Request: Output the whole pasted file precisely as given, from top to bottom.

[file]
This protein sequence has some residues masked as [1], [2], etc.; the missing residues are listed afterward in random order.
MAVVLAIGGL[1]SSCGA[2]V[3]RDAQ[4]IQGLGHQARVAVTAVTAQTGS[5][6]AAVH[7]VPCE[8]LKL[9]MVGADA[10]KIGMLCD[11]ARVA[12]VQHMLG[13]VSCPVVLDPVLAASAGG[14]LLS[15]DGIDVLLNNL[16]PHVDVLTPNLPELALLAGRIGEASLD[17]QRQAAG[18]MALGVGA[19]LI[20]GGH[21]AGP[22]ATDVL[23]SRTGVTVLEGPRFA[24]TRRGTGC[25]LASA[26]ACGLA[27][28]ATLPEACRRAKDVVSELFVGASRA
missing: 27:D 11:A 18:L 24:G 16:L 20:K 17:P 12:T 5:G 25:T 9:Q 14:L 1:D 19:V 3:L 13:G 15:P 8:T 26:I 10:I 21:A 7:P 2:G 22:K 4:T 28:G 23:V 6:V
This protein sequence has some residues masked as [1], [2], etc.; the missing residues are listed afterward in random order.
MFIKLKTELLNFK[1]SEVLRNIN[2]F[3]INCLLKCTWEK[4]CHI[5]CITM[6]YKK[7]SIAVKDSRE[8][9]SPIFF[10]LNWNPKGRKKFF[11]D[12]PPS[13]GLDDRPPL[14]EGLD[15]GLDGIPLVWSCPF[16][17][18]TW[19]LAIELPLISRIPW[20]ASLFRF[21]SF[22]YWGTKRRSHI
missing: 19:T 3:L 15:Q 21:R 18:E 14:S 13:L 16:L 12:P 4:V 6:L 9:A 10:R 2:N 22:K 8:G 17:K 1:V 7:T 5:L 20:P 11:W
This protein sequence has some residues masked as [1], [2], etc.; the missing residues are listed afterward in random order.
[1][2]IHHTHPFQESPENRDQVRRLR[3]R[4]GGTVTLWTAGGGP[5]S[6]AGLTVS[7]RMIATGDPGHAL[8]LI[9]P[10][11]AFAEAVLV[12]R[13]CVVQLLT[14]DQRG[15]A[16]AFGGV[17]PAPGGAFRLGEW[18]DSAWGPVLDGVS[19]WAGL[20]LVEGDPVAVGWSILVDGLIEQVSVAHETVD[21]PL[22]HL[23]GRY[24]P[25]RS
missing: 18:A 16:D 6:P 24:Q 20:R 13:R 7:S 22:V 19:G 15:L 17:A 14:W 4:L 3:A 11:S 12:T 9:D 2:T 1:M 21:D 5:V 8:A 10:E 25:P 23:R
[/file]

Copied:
This protein sequence has some residues masked as [1], [2], etc.; the missing residues are listed afterward in random order.
MAVVLAIGGL[1]SSCGA[2]V[3]RDAQ[4]IQGLGHQARVAVTAVTAQTGS[5][6]AAVH[7]VPCE[8]LKL[9]MVGADA[10]KIGMLCD[11]ARVA[12]VQHMLG[13]VSCPVVLDPVLAASAGG[14]LLS[15]DGIDVLLNNL[16]PHVDVLTPNLPELALLAGRIGEASLD[17]QRQAAG[18]MALGVGA[19]LI[20]GGH[21]AGP[22]ATDVL[23]SRTGVTVLEGPRFA[24]TRRGTGC[25]LASA[26]ACGLA[27][28]ATLPEACRRAKDVVSELFVGASRA
missing: 27:D 11:A 18:L 24:G 16:L 20:K 17:P 12:T 5:G 25:T 9:Q 14:L 1:D 19:V 3:L 13:G 15:P 8:T 26:I 10:I 21:A 7:P 2:G 22:K 4:T 28:G 23:V 6:V
This protein sequence has some residues masked as [1], [2], etc.; the missing residues are listed afterward in random order.
MFIKLKTELLNFK[1]SEVLRNIN[2]F[3]INCLLKCTWEK[4]CHI[5]CITM[6]YKK[7]SIAVKDSRE[8][9]SPIFF[10]LNWNPKGRKKFF[11]D[12]PPS[13]GLDDRPPL[14]EGLD[15]GLDGIPLVWSCPF[16][17][18]TW[19]LAIELPLISRIPW[20]ASLFRF[21]SF[22]YWGTKRRSHI
missing: 19:T 3:L 15:Q 21:R 18:E 14:S 13:L 16:L 12:P 4:V 6:L 9:A 10:R 2:N 22:K 8:G 17:K 1:V 7:T 5:L 20:P 11:W
This protein sequence has some residues masked as [1], [2], etc.; the missing residues are listed afterward in random order.
[1][2]IHHTHPFQESPENRDQVRRLR[3]R[4]GGTVTLWTAGGGP[5]S[6]AGLTVS[7]RMIATGDPGHAL[8]LI[9]P[10][11]AFAEAVLV[12]R[13]CVVQLLT[14]DQRG[15]A[16]AFGGV[17]PAPGGAFRLGEW[18]DSAWGPVLDGVS[19]WAGL[20]LVEGDPVAVGWSILVDGLIEQVSVAHETVD[21]PL[22]HL[23]GRY[24]P[25]RS
missing: 18:A 16:D 6:P 24:Q 20:R 13:R 7:S 22:V 19:G 15:L 17:A 14:W 4:L 3:A 11:S 12:T 9:D 2:T 1:M 21:D 5:V 8:A 10:E 25:P 23:R